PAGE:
The Financial Services Authority has issued an £8 million fine to UBS, after system and control failures at the bank enabled employees to make unauthorised trades using customer money.
The unauthorised transactions, from UBS’ London-based wealth management division, used money from 38 customer accounts. They took place in 2006 and 2007, and only came to light after a whistleblower at the bank raised concerns.
UBS, which is shedding 8,700 jobs globally during the recession, has paid over $42 million (£25.3 million) in compensation to customers affected by the problems. As many as 50 unauthorised transactions a day were being executed, it found in an internal investigation, usually involving foreign exchange products and precious metals.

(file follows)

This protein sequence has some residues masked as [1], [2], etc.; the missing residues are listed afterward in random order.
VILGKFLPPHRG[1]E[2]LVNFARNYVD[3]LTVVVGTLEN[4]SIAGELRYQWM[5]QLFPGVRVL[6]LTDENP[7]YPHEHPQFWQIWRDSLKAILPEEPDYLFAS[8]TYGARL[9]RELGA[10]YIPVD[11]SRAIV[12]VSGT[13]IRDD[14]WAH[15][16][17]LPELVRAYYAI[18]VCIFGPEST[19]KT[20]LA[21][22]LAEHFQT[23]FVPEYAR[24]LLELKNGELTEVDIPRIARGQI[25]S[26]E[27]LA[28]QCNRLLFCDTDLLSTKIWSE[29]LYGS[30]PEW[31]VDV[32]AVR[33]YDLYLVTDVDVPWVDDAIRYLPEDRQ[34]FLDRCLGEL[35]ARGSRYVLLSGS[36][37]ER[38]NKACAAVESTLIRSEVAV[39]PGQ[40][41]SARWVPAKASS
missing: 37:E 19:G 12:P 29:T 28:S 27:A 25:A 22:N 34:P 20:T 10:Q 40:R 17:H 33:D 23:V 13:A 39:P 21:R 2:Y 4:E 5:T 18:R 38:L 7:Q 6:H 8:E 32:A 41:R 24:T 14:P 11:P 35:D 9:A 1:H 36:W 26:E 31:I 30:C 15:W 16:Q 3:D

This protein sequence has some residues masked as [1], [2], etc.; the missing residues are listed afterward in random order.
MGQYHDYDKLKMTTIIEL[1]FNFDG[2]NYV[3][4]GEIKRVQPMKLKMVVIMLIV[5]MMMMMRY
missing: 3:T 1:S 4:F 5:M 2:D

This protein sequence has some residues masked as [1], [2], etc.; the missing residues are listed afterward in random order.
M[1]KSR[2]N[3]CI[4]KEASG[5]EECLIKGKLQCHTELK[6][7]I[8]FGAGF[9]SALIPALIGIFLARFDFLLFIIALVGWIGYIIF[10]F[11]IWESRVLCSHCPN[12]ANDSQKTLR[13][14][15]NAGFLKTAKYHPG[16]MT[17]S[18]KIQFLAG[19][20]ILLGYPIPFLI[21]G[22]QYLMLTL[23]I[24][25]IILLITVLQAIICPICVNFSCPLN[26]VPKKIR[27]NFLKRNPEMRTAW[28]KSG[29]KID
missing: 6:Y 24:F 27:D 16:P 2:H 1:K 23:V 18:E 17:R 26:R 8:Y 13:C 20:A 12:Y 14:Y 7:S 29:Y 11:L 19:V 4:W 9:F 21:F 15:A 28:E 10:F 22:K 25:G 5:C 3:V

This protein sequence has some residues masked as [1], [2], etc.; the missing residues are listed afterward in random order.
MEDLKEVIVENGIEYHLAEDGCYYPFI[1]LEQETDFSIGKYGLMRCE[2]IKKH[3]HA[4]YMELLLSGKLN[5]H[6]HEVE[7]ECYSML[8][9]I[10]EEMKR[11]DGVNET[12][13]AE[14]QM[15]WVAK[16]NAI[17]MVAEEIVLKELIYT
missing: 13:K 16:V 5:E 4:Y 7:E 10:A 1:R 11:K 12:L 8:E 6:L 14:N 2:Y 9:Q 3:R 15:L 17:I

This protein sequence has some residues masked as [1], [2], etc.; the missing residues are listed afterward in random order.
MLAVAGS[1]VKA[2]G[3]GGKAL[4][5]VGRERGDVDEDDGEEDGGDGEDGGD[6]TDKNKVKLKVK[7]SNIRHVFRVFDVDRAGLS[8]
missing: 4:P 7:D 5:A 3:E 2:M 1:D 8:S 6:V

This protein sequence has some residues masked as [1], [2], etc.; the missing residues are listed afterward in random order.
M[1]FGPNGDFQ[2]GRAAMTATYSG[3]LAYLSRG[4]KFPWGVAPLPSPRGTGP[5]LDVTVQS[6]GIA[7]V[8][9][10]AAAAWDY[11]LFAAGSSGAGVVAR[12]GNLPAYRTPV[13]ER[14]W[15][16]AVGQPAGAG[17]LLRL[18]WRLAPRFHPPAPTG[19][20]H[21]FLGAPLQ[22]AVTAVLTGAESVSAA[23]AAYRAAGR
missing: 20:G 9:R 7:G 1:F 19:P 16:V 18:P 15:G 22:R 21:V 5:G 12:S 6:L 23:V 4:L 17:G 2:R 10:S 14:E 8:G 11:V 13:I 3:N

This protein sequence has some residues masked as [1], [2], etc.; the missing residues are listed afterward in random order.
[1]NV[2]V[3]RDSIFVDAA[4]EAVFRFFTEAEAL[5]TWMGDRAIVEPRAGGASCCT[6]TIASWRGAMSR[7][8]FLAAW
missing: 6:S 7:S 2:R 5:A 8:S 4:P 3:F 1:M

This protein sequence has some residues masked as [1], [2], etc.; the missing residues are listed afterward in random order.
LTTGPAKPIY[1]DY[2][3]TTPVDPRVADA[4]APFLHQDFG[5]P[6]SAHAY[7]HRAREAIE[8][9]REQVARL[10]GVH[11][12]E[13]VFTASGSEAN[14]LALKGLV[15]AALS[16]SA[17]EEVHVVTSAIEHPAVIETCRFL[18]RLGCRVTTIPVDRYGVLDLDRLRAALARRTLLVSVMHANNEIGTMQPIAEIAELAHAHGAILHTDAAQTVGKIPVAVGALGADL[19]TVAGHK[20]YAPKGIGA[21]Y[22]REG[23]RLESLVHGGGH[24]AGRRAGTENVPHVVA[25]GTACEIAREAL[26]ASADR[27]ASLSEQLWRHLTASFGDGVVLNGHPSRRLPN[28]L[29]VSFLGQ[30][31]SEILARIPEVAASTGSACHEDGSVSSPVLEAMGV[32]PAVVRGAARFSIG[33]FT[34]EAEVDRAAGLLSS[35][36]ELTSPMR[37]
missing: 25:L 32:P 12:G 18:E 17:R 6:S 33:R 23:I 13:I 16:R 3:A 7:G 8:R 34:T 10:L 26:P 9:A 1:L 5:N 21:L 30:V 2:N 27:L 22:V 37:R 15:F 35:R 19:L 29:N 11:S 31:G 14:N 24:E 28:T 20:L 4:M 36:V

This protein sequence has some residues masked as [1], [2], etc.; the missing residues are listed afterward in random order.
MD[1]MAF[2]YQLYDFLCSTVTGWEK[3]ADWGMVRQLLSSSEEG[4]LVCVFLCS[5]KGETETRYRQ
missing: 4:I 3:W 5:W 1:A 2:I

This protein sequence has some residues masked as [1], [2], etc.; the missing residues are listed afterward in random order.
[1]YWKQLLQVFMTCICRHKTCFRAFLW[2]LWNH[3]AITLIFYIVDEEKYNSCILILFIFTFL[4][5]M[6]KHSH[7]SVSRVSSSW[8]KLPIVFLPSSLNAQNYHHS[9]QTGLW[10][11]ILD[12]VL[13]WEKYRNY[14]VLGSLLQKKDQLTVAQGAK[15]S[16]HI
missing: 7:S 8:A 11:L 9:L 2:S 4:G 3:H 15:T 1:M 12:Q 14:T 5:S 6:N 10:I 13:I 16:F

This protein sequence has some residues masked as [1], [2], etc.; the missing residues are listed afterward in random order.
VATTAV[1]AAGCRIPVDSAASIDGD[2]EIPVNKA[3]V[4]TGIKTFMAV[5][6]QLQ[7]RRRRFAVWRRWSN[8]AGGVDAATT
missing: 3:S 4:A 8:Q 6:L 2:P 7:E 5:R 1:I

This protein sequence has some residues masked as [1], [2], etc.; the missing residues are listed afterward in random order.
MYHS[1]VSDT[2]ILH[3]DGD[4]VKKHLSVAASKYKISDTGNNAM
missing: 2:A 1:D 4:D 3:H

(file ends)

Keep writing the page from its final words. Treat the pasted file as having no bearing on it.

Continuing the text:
The FSA said UBS had “failed to manage and control the key risks” associated with its wealth management business model. In spite of several warning signs that the bank’s systems and controls were inadequate, it did not implement “effective remedial measures”.
The regulator also criticised UBS for failing to properly supervise its customer-facing staff.
Margaret Cole, FSA director of enforcement and financial crime, said the penalty was “one of the largest fines we have levied”, warning other banks they faced “severe” consequences if they made similar failures.
"These employees were able to take advantage of UBS' inadequate systems and controls, giving them free rein to make unauthorised trades with customer money that they were then able to conceal,” she said.
In a separate incident two months ago, Barclays Capital was fined £2.45 million by the FSA for inaccurately reporting nearly 60 million transactions as a result of "serious weaknesses" in its data feeds.
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